ATLANTA — In just a few days, more than 100 military veterans from across the country will fan out across Atlanta’s West End to give the area a badly needed face-lift.

They will plant community gardens, construct an outdoor learning center, install a basketball court and improve parks, green spaces and access to them for residents along Atlanta Beltline’s westside trail.

The mass deployment, billed as Operation Westside Surge, is another in a long line of efforts organized by The Mission Continues, a national non-profit that encourages and aids volunteerism by veterans to help ease their transition back into civilian life.

Leading an effort of this scale will be a first for Marine Corps veteran Stewart Williams, The Mission Continues’ city impact manager.

Williams always knew he’d somehow serve his community this way because that’s what his father, a Vietnam veteran, did.

Stewart D. Williams Sr. was killed near the end of the Vietnam War in 1970, when Stewart Williams was just 3 years old.

“I grew up hearing stories about him and thinking about how I could continue his legacy of service to our country,” Williams said recently.

And so after graduating from high school, he headed to Hampton University, where he joined the active ready reserve of the U.S. Marine Corps during his freshman year.

“I figured it would be a great way to connect with my dad,” Williams said.

He graduated from Hampton in 1989 with a criminal justice degree and was in graduate school there when his unit was activated to serve in Desert Storm.

No fan of war, his mother encouraged him to seek “sole survivor of a deceased veteran” status to get an exemption, but Williams wouldn’t hear of it.

“I looked at my mother and said, ‘Absolutely not’,” he recalled. “I raised my hand. I’m going to serve my country.”

For the next three years, Williams, a member of the Norfolk Amphibious Battalion before being reassigned to the 3rd Battalion Fifth Marine division, drove an amphibious vehicle in Iraq. When the war officially ended in 1991, his unit remained and was charged with seeking out and eliminating the elite division of the Iraqi Republican Guard who, due to the lack of a communications system, weren’t aware the war was over.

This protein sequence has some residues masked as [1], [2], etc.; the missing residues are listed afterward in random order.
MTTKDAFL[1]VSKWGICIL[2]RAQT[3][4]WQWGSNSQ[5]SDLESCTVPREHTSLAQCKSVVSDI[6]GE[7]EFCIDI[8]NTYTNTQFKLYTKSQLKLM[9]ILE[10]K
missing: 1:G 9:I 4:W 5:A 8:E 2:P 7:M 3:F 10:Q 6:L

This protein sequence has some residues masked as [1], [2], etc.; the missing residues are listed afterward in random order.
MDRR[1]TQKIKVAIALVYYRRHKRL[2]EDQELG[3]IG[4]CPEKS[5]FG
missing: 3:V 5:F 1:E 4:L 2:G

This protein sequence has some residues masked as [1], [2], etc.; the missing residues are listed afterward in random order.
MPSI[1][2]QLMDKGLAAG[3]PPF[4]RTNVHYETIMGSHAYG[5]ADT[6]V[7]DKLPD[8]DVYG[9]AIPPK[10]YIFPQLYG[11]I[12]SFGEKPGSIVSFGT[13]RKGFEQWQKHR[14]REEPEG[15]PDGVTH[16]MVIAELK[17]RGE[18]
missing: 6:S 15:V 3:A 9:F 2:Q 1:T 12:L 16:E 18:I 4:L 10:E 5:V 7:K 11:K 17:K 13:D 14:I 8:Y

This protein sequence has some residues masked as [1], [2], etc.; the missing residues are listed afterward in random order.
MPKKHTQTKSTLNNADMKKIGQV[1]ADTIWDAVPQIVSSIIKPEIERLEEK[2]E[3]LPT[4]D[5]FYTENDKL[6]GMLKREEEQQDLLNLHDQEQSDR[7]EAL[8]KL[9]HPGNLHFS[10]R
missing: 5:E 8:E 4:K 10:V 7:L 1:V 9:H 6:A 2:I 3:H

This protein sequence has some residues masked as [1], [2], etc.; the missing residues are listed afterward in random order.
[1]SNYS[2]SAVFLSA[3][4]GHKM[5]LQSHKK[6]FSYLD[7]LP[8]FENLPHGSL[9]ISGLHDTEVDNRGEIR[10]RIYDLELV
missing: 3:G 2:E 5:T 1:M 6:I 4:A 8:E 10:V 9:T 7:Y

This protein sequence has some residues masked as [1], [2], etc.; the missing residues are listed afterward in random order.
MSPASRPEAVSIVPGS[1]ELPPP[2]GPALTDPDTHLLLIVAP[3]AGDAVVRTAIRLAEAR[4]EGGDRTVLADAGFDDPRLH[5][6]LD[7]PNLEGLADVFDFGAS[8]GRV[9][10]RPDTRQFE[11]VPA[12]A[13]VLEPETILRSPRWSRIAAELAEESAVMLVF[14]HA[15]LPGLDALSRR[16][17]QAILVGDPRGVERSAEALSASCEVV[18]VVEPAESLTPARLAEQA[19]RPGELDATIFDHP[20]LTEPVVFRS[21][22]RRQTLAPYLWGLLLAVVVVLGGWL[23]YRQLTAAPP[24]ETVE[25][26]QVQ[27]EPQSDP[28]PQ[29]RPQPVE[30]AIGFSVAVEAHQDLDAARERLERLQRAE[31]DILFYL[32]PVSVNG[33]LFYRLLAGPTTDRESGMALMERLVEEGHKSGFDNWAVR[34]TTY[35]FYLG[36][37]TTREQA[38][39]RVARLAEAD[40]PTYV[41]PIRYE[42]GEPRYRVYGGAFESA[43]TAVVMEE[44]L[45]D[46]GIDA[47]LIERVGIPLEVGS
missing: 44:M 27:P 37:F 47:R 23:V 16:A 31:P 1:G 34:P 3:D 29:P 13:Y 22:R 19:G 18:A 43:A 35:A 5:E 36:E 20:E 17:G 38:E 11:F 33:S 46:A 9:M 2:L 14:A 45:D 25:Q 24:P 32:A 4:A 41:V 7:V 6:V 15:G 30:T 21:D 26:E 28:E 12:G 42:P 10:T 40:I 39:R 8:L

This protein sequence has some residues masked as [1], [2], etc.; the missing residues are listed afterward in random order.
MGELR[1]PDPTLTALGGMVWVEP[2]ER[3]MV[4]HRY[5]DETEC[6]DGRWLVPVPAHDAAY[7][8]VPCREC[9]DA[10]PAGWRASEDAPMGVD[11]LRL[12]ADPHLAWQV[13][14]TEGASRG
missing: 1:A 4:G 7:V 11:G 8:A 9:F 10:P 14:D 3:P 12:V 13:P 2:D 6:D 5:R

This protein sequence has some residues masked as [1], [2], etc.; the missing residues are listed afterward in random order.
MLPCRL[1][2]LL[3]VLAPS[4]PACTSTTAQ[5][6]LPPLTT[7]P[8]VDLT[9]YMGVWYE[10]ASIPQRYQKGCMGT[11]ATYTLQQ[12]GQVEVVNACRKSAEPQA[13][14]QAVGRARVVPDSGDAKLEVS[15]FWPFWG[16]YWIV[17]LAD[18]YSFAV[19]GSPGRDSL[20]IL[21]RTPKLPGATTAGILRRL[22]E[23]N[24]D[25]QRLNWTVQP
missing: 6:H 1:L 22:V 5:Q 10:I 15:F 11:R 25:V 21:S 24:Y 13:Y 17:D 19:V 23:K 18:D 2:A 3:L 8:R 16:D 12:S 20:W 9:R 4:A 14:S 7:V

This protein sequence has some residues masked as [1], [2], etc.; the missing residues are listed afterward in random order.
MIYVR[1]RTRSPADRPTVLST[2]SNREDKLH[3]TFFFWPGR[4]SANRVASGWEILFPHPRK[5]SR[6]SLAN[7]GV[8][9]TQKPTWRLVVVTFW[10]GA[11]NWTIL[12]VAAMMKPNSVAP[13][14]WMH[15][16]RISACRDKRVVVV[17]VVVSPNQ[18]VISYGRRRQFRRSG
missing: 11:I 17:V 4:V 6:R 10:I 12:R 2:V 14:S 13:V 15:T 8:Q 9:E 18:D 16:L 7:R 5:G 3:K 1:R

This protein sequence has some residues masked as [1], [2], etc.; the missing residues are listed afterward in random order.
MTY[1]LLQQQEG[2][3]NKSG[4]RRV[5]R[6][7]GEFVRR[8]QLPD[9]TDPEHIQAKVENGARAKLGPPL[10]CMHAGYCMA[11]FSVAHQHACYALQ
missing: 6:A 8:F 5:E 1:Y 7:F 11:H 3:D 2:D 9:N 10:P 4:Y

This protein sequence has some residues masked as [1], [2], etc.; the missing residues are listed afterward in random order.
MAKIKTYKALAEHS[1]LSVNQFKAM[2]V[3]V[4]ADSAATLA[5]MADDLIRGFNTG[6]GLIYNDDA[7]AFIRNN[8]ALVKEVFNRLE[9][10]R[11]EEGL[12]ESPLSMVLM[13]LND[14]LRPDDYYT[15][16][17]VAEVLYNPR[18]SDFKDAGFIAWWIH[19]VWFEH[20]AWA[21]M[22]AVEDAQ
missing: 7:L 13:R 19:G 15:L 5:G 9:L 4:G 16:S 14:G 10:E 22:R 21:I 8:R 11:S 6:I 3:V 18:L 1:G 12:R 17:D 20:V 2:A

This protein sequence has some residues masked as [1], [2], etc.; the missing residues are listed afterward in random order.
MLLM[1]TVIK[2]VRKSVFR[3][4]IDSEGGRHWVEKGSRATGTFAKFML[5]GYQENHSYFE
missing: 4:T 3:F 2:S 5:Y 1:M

After the surrender of Saddam Hussein, Williams headed back to Kuwait but was diverted to a humanitarian effort in Bangladesh to help with relief efforts. He finally made it home in summer 1992, went back into the reserve and completed graduate studies at Hampton. In 1994, Williams married his best friend, Rhonda Williams.

He would get a second master’s degree at New York University before spending the next decade or so building his resume as a leader in the non-profit sector, including stints at the YWCA and the Annie E. Casey Foundation.

“I kind of knew having worked with both the Boys and Girls Clubs of America and the YMCA for some years while in college that I wanted to work in the non-profit sector, doing what I could to make a difference in this world, helping other people,” he said. “That experience ingrained in me why the work was really important.”

By 2000, when his first child was born, both he and his wife had grown tired of frigid New York winters and longed to get closer to Atlanta where Rhonda’s mother lived. Another decade would pass before he’d finally get a transfer to Atlanta.

Williams had been here just five years when he got a call from The Mission Continues. In its search for a city impact manager in Atlanta, the nonprofit found William’s profile on LinkedIn.

“I’m a vet, but I’d never thought of myself serving other veterans,” Williams said.

But he could see the possibilities. He knew their struggles because he knew the impact war has on the psyche, what it was like to feel like a stranger in your own home, to not be able to connect with people the way you once did. He knew, too, that everybody’s struggle was different and that war was a difficult thing to overcome.

Realizing the need, Williams applied.

“Again, I thought, this is life changing work,” he said.

That was 14 months ago and that life-changing work is allowing Williams to help fellow veterans transition back into society a little bit easier, to restore their sense of purpose.

Operation Westside Surge, which gets underway June 10, is one more step in that direction. It’s also a way for the rest of us to recognize the tremendous potential veterans have and to consider how leveraging their skills improves not just their lives but the communities in which they work.

Volunteers embed for six months with local nonprofits as “fellows” or serve as part of a team of veteran volunteers in “platoons” to tackle wide-ranging civic projects. Mentoring children. Refurbishing schools. Tracking down homeless veterans in need of housing and mental health counseling. Building sustainable networks lost after war.

The best part is, these aren’t just fly-by night operations, Williams said. These are long-term revitalization efforts in some of the most disadvantaged areas in the community.

“It’s rewarding work,” he said.

And not just because it continues a legacy of service for Williams. It’s healing for all those who have served.


Information from: The Atlanta Journal-Constitution, http://www.ajc.com